Clarkesville, Georgia (PressExposure) December 05, 2009 -- The new online tourism magazine, Wines Down South was launched today and described by the CEO and publisher, Sheila Brewington as a "lovely production showcasing the best attractions and destinations from Washington, DC to Atlanta." Ms. Brewington, a veteran tourism marketer and successful businesswoman made the announcement from the magazine's headquarters in the resort town of Clarkesville in the North Georgia mountains.
"Wines Down South (WDS) is designed to generate enormous interest with potential visitors to plan vacations and even weekend trips to enjoy all the glories in the vast Southeast region where our regional wineries are primarily located. While the wineries provide the common thread for location, we will showcase all the wonders that are in the region ranging from outdoor adventure and quality lodging to festivals, all kinds of dining and the arts. Wines Down South is inclusive and we emphasize diversity of attractions to appeal to a readership well beyond Southeastern wine country."
Brewington said that what defines Wine Down South as different than other tourism publications is exceptional staff expertise. "We are all tourism savvy with talents including travel and lifestyles journalism, tourism marketing, art and design and Internet business success. We live in the service area, work here, travel here and know the people and places first-hand. That's a genuine advantage."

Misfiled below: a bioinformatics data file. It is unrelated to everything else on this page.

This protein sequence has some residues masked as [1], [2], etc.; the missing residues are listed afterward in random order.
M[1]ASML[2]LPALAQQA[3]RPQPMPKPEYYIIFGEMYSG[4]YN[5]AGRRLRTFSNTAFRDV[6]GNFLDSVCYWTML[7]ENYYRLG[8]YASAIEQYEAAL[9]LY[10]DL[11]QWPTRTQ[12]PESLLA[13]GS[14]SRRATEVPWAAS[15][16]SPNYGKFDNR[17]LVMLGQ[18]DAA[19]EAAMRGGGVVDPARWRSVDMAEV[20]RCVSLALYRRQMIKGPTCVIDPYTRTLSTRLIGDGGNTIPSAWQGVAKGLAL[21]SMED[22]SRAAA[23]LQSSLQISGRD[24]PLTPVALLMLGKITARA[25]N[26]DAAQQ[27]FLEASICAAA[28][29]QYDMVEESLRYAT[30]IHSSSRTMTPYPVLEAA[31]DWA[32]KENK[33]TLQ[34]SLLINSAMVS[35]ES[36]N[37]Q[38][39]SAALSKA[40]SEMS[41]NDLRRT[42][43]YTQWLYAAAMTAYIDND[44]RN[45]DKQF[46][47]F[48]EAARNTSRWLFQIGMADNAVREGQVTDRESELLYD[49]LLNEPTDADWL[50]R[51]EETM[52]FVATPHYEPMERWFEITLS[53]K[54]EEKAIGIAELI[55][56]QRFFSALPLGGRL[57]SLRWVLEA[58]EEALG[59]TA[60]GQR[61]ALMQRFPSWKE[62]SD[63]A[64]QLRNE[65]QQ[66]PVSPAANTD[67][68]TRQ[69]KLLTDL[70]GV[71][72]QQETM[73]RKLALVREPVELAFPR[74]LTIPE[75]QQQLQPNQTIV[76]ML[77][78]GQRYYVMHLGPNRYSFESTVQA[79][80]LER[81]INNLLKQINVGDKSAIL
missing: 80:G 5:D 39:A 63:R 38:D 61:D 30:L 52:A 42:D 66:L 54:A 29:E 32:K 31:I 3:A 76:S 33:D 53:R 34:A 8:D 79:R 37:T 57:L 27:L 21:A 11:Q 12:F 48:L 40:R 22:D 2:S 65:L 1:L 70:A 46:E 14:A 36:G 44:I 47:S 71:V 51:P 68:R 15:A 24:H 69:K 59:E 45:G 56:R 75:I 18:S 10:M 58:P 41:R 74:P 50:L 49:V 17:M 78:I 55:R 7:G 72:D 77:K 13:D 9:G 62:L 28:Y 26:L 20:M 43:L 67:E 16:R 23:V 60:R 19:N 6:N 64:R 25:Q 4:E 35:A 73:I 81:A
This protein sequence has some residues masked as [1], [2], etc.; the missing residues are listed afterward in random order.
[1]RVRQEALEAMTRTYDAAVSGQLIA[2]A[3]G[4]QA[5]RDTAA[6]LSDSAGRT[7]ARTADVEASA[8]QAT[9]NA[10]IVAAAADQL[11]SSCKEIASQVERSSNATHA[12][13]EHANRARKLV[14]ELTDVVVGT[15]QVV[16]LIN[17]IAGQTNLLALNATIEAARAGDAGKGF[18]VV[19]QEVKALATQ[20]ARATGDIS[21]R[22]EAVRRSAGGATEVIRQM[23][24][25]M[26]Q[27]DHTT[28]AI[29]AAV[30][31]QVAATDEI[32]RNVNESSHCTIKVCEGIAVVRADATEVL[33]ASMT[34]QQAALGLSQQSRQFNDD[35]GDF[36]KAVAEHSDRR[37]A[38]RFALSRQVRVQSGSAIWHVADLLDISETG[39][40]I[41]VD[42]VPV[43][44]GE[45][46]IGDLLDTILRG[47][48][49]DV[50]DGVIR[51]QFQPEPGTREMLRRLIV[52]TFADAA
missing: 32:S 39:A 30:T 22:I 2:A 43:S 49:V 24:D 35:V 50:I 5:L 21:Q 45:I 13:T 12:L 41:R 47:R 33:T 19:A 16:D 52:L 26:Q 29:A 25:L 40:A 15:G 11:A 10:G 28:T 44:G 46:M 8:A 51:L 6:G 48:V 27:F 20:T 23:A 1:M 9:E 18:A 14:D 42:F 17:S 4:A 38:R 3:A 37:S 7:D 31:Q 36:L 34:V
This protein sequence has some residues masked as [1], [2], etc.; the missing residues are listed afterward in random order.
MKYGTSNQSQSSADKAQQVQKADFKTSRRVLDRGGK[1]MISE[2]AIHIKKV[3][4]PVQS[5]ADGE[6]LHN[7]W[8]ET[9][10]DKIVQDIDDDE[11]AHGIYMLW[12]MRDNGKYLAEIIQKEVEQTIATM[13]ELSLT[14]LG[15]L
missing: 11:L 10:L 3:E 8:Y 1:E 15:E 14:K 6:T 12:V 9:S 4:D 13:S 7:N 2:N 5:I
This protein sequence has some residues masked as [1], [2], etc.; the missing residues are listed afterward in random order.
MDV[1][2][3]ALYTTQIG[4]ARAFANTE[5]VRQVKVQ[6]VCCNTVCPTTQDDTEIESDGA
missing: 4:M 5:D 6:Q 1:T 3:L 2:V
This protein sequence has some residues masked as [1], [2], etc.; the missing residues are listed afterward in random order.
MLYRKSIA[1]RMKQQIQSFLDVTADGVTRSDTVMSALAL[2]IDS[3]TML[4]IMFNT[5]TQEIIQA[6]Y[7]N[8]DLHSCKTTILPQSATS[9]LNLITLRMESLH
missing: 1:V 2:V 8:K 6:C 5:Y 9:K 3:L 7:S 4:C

In addition to Sheila Brewington, the Wines Down South team includes Val Bush an award winning graphic designer with over 25 years of experience, Stephen W. Cannon, director of Web & Interactive Programming with vast business successes, and features editor Doc Lawrence, one of America's best known travel, wine and cultural tourism journalists.
After months of planning and recruiting, said Brewington, "we put this magazine together with a real tourism dream team in place for the benefit of our readers and advertisers. We have much to offer that is interesting and productive, benefiting readers and advertisers alike." The primary editorial focus of Wines Down South, Ms. Brewington added, will be Southern food from fine dining to soul and country cooking, lodging that emphasizes peace and natural settings plus the great resorts, outdoor enjoyment from fly fishing to hiking, cultural tourism, festivals and wineries and wines. "Wines Down South has no boundaries. If an attraction or destination is truly quality, we want it on board."
Wine Down South, according to Brewington, fills a promotional void resulting from reduced tourism budgets at the state and local level. "Too many wonderful destinations are being overlooked because great organizations like chambers of commerce and convention and visitors bureaus lack the means to get their message to the outside world. We recognize this problem and we will broadcast all that is good to the region, the country and to international tourism interests."
Wines Down South will be from the outset not only current but also interactive. "We can deliver newsletters on behalf our tourism partners regarding special events," Ms. Brewington said, "and we have a database with a strong media presence that will be very inviting to readers everywhere. We are conscious of and receptive to the needs of individuals, families, businesses and foreign visitors. There is a pool of untapped tourism and we intend to attract them to all the wonders in this multistate region."